"Most software developers haven't thought of self driving cars, cyber security, and national security at the same time, nor do they know the interfaces that the communication systems on automotives expose. When I bring up the nature of this threat to strangers with data science stickers on their laptops while pretending to be a layperson, they assure me that things are fine because there must be regulation."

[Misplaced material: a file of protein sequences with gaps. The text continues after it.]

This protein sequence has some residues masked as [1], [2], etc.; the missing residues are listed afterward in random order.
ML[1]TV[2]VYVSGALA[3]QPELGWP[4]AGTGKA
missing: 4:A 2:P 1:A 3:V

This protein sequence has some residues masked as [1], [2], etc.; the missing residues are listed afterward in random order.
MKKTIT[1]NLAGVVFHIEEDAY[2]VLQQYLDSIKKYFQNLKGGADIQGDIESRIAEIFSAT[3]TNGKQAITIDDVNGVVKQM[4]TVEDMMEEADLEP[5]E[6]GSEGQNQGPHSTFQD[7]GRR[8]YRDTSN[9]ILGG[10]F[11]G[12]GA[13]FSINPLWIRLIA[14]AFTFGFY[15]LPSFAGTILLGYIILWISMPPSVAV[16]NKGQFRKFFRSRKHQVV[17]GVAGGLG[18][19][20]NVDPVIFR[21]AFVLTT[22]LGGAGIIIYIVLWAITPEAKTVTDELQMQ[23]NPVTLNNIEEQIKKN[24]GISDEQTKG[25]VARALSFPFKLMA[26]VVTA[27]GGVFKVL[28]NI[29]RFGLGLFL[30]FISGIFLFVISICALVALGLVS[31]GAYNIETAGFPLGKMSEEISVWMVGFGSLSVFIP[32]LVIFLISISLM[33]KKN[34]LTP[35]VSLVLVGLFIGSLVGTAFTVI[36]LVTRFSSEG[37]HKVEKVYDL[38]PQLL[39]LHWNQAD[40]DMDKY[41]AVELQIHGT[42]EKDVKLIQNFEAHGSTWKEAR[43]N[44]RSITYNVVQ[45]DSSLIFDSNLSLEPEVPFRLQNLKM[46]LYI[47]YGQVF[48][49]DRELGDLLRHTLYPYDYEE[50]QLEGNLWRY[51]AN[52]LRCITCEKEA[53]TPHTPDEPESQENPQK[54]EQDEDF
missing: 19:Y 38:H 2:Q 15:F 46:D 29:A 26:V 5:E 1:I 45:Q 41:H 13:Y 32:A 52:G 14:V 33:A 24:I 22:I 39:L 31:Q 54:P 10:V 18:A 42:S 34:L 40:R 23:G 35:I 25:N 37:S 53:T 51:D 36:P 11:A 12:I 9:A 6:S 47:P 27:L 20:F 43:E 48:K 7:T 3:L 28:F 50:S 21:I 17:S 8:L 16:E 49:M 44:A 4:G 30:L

"Devices could be designed to accept multiple modules any of which can initiate safety procedures." "The safety module must be able to communicate through multiple channels; including satellite, radio, and LTE." "It should be assumed that the module may be relaying commands to a compromised control computer, so the module itself must be able to disengage both the power and the controlling computer during an emergency." "The most straightforward way of securing the safety module would be to employ both a secured computer within the safety module and a fallback to an unchangeable ASIC, each with their own set of cryptographic keys." "Safety modules should have no ports and no network connection to debugging devices or upgrade servers." "Standardized, redundant systems are another safeguard." "Isolating the control computer of our autonomous devices is also important." "Do not allow control computers to read data directly from the CAN bus." "Some of these proposals, like the previous one, will make repairs by small shops hard or impossible." "Our designs should take a note from Apple's Secure Enclave and mandate that critical tasks, like updating the control computer's software, be accomplished in a similar way." "The network shouldn't be trusted and DNS and certificate chains shouldn't either." "The media computer and its components should be completely isolated from any components involved in navigation or control." "The DSRC should be similarly redesigned and isolated." "Use HTTPS/2 with TLS 1.2 or greater and ensure ciphers and configurations employ forward secrecy." "Use client side encryption in addition to HTTPS and use really big keys." "Ship every car with its own, massive One Time Pad (OTP)." "Never SSH or otherwise allow access via programmer terminal to any autonomous vehicle carrying passengers or those outside of secure testing facilities." "Employ cryptographic signing and encryption on everything that is possible, given performance and safety considerations." "All code on any device connected to the control or navigation computer should have a high degree of test coverage, and these tests and other techniques, like fuzzing, should be run before any software update to any component." "Bug bounties, like those employed by GM, Tesla, and others are a good start, but they do not pay well enough to fund non-casual security research.Government mandated and internationally agreed upon rewards should be set and payments should scale with the number of autonomous devices in operation." "Harshly fine and imprison those that manufacture, sell, or provision counterfeit automotive electronics." "Dramatically increase funding for COMSEC and cyber operations." "Fund research into chips that are specialized for security so vulnerabilities like Meltdown and Spectre are less likely." "Build systems to detect reverse engineering of security critical code and collaborate with intelligence agencies to filter friendly security researchers from potential hostiles or cyberarms manufacturers."